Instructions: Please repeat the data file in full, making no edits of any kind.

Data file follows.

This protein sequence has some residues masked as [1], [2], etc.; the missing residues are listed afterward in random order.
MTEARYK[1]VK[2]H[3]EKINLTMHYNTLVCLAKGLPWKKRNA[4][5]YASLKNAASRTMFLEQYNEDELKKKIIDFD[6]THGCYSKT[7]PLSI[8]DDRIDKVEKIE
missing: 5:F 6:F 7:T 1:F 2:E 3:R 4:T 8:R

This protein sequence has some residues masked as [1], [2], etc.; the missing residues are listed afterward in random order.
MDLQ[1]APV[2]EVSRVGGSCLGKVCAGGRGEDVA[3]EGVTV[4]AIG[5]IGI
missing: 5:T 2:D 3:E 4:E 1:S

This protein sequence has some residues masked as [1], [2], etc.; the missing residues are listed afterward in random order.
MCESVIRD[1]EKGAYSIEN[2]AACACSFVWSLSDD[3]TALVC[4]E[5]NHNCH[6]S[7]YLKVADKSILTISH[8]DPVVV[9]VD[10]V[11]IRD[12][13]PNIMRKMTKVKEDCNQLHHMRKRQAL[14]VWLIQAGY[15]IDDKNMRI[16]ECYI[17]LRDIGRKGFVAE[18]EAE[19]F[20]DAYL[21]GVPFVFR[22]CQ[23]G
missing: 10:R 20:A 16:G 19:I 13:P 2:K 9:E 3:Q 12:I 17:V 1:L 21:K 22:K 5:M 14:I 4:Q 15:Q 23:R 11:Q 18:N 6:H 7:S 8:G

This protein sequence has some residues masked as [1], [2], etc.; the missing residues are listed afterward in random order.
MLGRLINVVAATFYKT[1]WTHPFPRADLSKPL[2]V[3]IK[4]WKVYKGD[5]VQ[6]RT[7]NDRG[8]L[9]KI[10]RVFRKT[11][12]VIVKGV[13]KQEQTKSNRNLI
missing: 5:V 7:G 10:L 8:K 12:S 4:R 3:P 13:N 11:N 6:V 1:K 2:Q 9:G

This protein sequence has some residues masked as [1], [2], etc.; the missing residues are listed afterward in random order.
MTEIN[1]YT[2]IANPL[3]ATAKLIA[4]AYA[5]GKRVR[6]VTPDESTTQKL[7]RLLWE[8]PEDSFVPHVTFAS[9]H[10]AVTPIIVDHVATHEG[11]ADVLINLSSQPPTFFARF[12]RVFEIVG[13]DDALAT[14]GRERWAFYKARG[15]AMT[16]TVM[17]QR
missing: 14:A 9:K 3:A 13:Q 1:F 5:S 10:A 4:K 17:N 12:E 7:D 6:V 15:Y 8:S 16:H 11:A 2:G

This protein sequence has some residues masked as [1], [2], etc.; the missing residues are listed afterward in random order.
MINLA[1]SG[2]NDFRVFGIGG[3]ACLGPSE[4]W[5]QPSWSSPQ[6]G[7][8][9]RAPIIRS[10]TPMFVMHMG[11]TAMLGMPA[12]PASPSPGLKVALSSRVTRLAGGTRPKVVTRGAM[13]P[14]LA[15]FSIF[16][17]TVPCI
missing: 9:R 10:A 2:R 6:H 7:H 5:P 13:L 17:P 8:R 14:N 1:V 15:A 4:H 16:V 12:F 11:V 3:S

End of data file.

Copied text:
This protein sequence has some residues masked as [1], [2], etc.; the missing residues are listed afterward in random order.
MTEARYK[1]VK[2]H[3]EKINLTMHYNTLVCLAKGLPWKKRNA[4][5]YASLKNAASRTMFLEQYNEDELKKKIIDFD[6]THGCYSKT[7]PLSI[8]DDRIDKVEKIE
missing: 5:F 6:F 7:T 1:F 2:E 3:R 4:T 8:R

This protein sequence has some residues masked as [1], [2], etc.; the missing residues are listed afterward in random order.
MDLQ[1]APV[2]EVSRVGGSCLGKVCAGGRGEDVA[3]EGVTV[4]AIG[5]IGI
missing: 5:T 2:D 3:E 4:E 1:S

This protein sequence has some residues masked as [1], [2], etc.; the missing residues are listed afterward in random order.
MCESVIRD[1]EKGAYSIEN[2]AACACSFVWSLSDD[3]TALVC[4]E[5]NHNCH[6]S[7]YLKVADKSILTISH[8]DPVVV[9]VD[10]V[11]IRD[12][13]PNIMRKMTKVKEDCNQLHHMRKRQAL[14]VWLIQAGY[15]IDDKNMRI[16]ECYI[17]LRDIGRKGFVAE[18]EAE[19]F[20]DAYL[21]GVPFVFR[22]CQ[23]G
missing: 10:R 20:A 16:G 19:I 13:P 2:K 9:E 3:Q 12:I 17:V 1:L 21:K 22:K 5:M 14:I 4:Q 15:Q 23:R 11:Q 18:N 6:H 7:S 8:G

This protein sequence has some residues masked as [1], [2], etc.; the missing residues are listed afterward in random order.
MLGRLINVVAATFYKT[1]WTHPFPRADLSKPL[2]V[3]IK[4]WKVYKGD[5]VQ[6]RT[7]NDRG[8]L[9]KI[10]RVFRKT[11][12]VIVKGV[13]KQEQTKSNRNLI
missing: 5:V 7:G 10:L 8:K 12:S 4:R 3:P 13:N 11:N 6:V 1:K 2:Q 9:G

This protein sequence has some residues masked as [1], [2], etc.; the missing residues are listed afterward in random order.
MTEIN[1]YT[2]IANPL[3]ATAKLIA[4]AYA[5]GKRVR[6]VTPDESTTQKL[7]RLLWE[8]PEDSFVPHVTFAS[9]H[10]AVTPIIVDHVATHEG[11]ADVLINLSSQPPTFFARF[12]RVFEIVG[13]DDALAT[14]GRERWAFYKARG[15]AMT[16]TVM[17]QR
missing: 14:A 9:K 3:A 13:Q 1:F 5:S 10:A 4:K 17:N 12:E 7:D 6:V 15:Y 8:S 16:H 11:A 2:G

This protein sequence has some residues masked as [1], [2], etc.; the missing residues are listed afterward in random order.
MINLA[1]SG[2]NDFRVFGIGG[3]ACLGPSE[4]W[5]QPSWSSPQ[6]G[7][8][9]RAPIIRS[10]TPMFVMHMG[11]TAMLGMPA[12]PASPSPGLKVALSSRVTRLAGGTRPKVVTRGAM[13]P[14]LA[15]FSIF[16][17]TVPCI
missing: 9:R 10:A 2:R 6:H 7:H 5:P 13:L 17:P 8:R 14:N 1:V 15:A 4:H 16:V 12:F 11:V 3:S